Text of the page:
Flanking the busy road to Jinja, Mabira is a swath of dense rainforest that is not to be missed if one is a nature enthusiast. Hundreds of different bird species call this pristine corner of Uganda home, and Mabira is also one of the only places on Earth to see Old World mangabey monkeys.
Posts tagged ‘Uganda’
Disjointed thoughts about life, passion, travel, and the pursuit of happiness crawled lethargically through D’s mind as he stood, shoulders hunched against the tempest, in the crudely constructed canoe. The murky waters of the Mabamba Swamp undulated languidly while the leaden skies above dumped sheets of water and lightning flashed ominously in the distance. Not for the first time since D first packed his backpack at the end of high school and set off to explore a new part of the world did the nagging thought, “What am I doing here and why?” cross his mind.
Just north of the Rwanda-Uganda border, a mere couple of hours’ drive from Kigali, lies Lake Bunyoni. One of the continent’s deepest lakes, Bunyoni translates in the local language as “the place of many little birds.” What better place to spend a holiday weekend, we thought.
From dazzling sunbirds to graceful flamingos and colorful bee-eaters, Africa’s birds are so varied and numerous as to offer seemingly endless possibilities of discovery with every safari. Moreover, many of them are so vibrant compared to their drab North American cousins that they almost seem impossible – fanciful imaginations of an experimental god that were released by mistake into our realm.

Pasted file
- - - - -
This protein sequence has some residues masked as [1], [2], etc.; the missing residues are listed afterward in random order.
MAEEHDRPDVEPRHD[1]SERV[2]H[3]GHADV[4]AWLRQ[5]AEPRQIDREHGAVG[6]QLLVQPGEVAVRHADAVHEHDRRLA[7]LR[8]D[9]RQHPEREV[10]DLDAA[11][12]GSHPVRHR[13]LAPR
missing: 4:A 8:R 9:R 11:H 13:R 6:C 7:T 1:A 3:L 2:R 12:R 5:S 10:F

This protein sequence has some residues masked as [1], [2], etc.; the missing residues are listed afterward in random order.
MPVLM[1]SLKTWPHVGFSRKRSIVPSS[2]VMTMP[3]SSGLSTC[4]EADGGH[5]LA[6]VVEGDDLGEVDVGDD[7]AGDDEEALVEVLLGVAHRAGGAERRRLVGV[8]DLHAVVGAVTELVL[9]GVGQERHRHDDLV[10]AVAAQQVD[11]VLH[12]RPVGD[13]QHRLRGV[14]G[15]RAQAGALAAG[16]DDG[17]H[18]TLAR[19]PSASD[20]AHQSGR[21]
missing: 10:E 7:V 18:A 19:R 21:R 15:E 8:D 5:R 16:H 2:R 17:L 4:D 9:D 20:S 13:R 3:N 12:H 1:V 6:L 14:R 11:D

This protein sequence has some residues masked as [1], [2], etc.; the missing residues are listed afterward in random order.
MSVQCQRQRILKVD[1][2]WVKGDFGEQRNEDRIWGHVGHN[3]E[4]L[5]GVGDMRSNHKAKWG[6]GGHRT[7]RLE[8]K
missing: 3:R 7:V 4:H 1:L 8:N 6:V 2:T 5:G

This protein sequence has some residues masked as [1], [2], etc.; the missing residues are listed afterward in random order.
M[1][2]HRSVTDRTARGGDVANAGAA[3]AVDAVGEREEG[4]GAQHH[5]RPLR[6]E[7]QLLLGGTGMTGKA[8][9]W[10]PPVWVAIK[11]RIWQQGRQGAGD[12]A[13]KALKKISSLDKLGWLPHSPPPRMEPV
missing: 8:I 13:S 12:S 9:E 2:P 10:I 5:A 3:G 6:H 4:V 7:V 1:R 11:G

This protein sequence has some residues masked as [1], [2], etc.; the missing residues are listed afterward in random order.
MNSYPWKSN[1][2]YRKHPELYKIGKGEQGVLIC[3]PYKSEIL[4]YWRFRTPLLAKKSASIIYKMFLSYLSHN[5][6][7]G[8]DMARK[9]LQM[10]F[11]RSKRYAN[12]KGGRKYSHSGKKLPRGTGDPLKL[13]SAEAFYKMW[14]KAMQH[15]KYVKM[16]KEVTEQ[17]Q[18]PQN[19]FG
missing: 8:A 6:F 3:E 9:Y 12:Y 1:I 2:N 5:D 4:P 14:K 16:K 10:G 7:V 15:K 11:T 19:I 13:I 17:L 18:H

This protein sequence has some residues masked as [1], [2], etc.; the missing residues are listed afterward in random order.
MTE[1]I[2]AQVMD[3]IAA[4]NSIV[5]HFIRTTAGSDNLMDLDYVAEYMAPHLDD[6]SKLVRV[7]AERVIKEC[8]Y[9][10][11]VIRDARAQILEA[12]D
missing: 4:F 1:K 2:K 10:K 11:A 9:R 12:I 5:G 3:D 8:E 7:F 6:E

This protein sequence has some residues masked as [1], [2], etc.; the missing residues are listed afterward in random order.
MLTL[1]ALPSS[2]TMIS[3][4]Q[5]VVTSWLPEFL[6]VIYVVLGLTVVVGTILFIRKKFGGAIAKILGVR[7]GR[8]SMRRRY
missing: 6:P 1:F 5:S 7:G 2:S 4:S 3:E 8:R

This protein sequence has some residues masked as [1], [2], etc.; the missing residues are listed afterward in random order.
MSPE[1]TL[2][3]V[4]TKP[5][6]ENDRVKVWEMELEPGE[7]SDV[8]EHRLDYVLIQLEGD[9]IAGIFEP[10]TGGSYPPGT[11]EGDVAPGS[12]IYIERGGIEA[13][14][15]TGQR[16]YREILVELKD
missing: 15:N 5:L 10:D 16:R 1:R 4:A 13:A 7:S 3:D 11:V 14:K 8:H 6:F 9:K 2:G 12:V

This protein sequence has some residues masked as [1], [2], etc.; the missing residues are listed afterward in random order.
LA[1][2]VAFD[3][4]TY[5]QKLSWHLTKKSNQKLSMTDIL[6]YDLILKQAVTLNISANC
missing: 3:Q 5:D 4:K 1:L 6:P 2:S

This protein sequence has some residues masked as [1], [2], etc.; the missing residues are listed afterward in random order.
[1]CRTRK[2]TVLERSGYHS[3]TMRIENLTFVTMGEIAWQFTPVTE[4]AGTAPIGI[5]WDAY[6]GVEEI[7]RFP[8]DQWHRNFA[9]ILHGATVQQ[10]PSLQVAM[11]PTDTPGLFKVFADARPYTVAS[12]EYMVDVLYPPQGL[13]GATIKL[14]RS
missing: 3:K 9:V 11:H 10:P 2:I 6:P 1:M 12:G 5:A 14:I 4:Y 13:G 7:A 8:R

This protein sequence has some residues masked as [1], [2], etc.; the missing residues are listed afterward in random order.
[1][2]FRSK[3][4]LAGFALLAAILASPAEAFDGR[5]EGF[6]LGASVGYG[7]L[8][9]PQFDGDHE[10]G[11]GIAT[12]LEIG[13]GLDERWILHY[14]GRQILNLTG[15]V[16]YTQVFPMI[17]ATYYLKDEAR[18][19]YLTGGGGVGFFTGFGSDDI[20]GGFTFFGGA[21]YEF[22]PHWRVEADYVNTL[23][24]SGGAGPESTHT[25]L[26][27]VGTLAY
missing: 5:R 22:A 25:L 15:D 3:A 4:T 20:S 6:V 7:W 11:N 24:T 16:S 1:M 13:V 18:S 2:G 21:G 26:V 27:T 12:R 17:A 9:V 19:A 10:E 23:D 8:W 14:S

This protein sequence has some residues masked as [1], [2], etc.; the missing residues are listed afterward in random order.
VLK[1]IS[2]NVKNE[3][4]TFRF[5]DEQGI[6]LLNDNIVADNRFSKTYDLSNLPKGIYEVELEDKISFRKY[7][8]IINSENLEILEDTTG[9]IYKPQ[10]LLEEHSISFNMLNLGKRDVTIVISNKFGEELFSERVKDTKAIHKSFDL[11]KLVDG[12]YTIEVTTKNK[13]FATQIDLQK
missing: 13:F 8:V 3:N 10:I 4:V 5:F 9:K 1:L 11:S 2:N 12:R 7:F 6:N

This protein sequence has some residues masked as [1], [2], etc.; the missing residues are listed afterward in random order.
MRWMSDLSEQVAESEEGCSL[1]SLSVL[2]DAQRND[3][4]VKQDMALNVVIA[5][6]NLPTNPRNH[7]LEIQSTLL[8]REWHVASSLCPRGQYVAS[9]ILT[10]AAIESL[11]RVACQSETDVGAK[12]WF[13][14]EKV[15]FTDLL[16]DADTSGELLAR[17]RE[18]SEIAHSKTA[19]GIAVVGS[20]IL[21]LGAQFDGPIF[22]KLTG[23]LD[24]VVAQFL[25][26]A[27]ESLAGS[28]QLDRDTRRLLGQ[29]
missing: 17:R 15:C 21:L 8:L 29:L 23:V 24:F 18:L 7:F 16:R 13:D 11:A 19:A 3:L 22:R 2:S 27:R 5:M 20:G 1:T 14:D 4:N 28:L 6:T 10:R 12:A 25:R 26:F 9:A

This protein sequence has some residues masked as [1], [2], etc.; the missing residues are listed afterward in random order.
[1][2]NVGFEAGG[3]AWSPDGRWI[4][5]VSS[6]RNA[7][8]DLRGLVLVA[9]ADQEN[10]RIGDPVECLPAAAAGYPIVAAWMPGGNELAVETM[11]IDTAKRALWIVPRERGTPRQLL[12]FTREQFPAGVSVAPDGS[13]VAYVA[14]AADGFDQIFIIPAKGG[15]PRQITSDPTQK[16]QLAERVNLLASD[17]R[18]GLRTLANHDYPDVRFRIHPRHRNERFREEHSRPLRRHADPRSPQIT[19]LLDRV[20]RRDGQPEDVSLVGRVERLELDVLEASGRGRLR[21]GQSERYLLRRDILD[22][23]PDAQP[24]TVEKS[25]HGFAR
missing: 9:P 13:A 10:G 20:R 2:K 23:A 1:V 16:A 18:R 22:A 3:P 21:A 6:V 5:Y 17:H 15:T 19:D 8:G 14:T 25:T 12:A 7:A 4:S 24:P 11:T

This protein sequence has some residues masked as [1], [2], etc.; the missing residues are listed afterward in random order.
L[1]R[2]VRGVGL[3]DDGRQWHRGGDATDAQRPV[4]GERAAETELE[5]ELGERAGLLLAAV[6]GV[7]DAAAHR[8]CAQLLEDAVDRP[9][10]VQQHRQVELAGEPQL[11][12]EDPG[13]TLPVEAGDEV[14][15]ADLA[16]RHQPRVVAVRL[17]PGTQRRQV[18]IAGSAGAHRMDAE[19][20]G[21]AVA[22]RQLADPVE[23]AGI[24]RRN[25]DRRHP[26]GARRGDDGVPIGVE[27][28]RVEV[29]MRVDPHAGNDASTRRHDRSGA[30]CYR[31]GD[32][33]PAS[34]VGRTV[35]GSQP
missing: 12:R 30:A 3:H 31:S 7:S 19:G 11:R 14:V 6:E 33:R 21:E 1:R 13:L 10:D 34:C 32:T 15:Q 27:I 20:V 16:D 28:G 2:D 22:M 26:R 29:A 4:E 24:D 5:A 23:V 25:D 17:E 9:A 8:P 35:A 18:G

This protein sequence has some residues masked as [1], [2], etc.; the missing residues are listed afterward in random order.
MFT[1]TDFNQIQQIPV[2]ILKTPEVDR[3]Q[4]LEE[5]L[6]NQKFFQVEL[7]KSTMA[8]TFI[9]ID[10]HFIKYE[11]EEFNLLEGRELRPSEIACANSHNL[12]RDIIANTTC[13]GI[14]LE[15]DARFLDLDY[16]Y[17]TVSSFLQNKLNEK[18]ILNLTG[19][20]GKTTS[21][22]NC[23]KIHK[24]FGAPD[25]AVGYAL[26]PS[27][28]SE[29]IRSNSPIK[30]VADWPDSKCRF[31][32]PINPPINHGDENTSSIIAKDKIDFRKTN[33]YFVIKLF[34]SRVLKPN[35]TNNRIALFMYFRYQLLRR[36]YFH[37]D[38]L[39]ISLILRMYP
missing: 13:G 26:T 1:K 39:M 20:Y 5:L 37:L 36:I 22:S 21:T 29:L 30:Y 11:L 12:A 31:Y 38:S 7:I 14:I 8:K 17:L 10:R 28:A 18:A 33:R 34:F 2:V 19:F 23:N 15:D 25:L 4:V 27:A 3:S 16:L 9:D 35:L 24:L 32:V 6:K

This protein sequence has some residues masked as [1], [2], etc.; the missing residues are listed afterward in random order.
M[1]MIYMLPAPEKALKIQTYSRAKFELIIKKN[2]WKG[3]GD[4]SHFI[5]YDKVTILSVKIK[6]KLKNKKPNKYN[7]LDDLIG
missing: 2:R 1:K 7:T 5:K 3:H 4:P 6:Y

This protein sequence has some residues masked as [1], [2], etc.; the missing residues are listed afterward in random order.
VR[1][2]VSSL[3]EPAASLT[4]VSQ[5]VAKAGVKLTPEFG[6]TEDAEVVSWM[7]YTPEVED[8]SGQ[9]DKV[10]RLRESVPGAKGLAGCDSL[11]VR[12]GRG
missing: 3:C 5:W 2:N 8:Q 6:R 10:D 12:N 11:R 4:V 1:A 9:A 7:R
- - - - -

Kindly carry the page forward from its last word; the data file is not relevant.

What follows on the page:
Hands down, the highlights of our stay in Murchison were the two boat trips we took up and down the Nile. The first was an early morning excursion downstream to the papyrus-lined delta where the Victoria Nile empties out into Lake Albert. The second was a late-afternoon trip upstream to see the waterfall that gives the park its name.
Murchison Falls National Park straddles a sizable portion of the Victoria Nile as it winds its way through northwest Uganda before emptying out into Lake Albert. We were a tiny bit skeptical that safari in Uganda would live up to the game parks we had experienced in Kenya, but several of our Kampala-based friends spoke highly of Murchison, and rightly so – with 450 bird species and 76 different kinds of mammals, the park has quite a lot to offer.
We are far removed from our Kenya safari days when, unencumbered by a small child, we spent days on end jostling around the country’s many game parks. Our first road trip with Munchkin – when he was barely 3 months old and during which he slept peacefully so long as the car was in motion – is likewise far in our rearview. We were excited to take him on his first safari, to watch the emotions play out on his visage when he came face to face with the wild animals he had heretofore only seen in books. At the same time, we were apprehensive that he might not enjoy the experience, which would almost certainly mean that his screaming would ruin it for us as well.